Taxation of cryptocurrency has always been a controversial topic. Particularly in the United States, taxation of Bitcoin has been rather problematic at times. A new proposal by US lawmakers seeks a tax exemption for Bitcoin transactions below US$600. This is a pretty intriguing proposal, although it remains to be seen whether or not this idea will be turned into law over the coming months.
A Small Bitcoin Tax Exemption can be a Game Changer
A lot of people across the US struggle with the idea of filing taxes related to their cryptocurrency activity. Although there are a few different tools which can help in this regard, the entire concept still feels rather strange to many people. A decentralized currency should not be taxed in the first place, according to most, yet it is the situation we find ourselves in today.
However, if it were up to two members of the US House of Representatives, that situation would change very soon. While they are not looking to end Bitcoin taxation entirely, their proposal would introduce a tax exemption up to a certain transaction amount. In the current form of this proposal, that exemption applies to Bitcoin transactions of US$600 or less. Considering that many users have performed small transactions throughout the years, exempted amounts could quickly add up to some significant sums for US citizens.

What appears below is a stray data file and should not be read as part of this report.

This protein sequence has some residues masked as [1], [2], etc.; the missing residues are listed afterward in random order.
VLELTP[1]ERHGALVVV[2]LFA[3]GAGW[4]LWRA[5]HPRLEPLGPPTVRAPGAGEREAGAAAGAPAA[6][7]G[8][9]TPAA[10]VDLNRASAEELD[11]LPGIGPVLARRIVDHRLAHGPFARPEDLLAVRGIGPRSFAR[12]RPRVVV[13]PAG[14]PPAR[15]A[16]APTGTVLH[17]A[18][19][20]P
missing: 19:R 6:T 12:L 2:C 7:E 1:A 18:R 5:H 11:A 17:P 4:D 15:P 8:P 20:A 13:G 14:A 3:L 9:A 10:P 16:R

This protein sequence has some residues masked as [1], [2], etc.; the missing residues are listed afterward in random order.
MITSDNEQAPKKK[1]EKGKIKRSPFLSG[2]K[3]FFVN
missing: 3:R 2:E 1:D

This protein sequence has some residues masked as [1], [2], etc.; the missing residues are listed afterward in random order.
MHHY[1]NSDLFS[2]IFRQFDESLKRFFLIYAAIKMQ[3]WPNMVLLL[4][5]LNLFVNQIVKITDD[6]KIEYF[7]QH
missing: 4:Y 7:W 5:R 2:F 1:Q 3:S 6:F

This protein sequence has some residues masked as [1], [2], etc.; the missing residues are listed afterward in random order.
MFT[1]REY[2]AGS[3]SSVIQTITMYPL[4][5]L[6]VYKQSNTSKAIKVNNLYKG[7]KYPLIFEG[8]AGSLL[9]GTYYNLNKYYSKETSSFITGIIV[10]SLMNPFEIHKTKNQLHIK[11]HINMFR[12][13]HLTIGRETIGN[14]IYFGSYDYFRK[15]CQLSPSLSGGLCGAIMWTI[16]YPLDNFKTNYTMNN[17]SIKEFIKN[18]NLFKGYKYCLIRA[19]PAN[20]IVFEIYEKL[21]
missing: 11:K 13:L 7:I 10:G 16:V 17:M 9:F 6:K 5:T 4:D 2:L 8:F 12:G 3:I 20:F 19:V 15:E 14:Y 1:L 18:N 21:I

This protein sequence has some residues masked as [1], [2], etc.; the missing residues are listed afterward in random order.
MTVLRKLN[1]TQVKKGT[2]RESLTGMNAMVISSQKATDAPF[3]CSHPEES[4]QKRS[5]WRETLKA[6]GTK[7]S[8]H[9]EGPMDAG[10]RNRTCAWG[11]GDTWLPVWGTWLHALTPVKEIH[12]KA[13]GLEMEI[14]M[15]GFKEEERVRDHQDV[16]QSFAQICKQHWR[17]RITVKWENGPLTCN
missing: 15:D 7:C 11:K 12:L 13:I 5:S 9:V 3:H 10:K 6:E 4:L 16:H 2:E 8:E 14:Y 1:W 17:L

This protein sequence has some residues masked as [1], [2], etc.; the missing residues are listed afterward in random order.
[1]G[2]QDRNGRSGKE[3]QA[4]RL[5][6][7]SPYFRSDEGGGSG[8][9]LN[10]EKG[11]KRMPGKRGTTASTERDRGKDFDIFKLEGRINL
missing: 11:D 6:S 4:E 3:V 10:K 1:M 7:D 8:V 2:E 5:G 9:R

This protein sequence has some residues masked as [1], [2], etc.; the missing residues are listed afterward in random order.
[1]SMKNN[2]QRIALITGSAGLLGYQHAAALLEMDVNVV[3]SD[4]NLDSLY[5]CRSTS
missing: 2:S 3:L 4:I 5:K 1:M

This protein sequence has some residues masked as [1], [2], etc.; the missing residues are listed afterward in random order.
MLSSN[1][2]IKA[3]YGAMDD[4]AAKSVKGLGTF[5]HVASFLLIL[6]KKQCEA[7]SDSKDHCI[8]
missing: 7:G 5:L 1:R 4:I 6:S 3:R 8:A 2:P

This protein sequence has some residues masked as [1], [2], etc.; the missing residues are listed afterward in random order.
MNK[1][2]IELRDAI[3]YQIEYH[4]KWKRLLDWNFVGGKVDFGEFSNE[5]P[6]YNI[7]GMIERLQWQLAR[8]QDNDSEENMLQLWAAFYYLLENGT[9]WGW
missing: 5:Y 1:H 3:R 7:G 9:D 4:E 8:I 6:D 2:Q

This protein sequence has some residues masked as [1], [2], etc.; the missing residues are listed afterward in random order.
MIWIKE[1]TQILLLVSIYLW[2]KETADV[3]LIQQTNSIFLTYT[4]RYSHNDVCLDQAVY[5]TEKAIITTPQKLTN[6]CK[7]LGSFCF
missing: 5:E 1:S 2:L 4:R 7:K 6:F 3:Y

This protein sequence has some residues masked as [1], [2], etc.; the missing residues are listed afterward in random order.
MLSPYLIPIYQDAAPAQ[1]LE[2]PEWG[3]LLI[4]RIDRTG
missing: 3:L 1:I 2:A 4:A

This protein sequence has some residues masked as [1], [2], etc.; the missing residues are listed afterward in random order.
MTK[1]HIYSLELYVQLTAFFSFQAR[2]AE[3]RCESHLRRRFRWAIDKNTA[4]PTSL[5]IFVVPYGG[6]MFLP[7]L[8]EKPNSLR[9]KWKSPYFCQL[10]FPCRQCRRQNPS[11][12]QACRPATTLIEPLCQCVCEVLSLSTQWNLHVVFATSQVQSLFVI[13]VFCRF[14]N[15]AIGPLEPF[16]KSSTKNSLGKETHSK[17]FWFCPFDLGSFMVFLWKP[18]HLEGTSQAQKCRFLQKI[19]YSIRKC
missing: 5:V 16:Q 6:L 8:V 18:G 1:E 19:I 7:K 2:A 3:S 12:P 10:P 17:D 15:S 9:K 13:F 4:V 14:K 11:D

After the IRS decided to label Bitcoin a property for tax purposes, there has been a lot of backlash from the cryptocurrency community. Any profits made while selling or exchanging cryptocurrency – Bitcoin or otherwise – is subject to capital gains taxation. However, the current regulation is rather vague, as it can affect any type of transaction related to Bitcoin or other major cryptocurrencies. Even buying five bucks worth of BTC and spending it on something that costs 20 bucks – while paying the remainder with fiat – would trigger this capital gains requirement. It is not a feasible situation for any party involved.
Representatives David Schweikert and Jared Polis are looking to alleviate some of these concerns with the Cryptocurrency Tax Fairness Act. As the name suggests, the bill reduces the capital gains requirement for smaller cryptocurrency-related transactions. Bitcoin transfers worth US$600 or less will no longer be subject to capital gains taxes. That is assuming the proposal becomes law, which remains highly doubtful at this time. After all, the IRS is making a fair bit of money from the current requirements.
The text also states how “gross income shall not include gain from the sale or exchange of virtual currency.” That is a rather interesting provision, although it will still apply when these cryptocurrencies are exchanged for cash or cash equivalents. In a way, this seems to hint that converting Bitcoin to altcoins in small amounts will not be a big deal in the future. That would certainly open up a lot of new opportunities, but this proposal may need some tweaking first.
The bigger question is whether or not this bill will be approved, though. Some regulators will oppose this concept for as long as possible. Then again, the bill is based on an existing solution which created an exemption for purchases made using foreign currency. If Bitcoin were to achieve the status of foreign currency in the US, things could get very exciting as well. For now, though, it is anybody’s guess as to what we can expect. The proposal certainly is an intriguing one.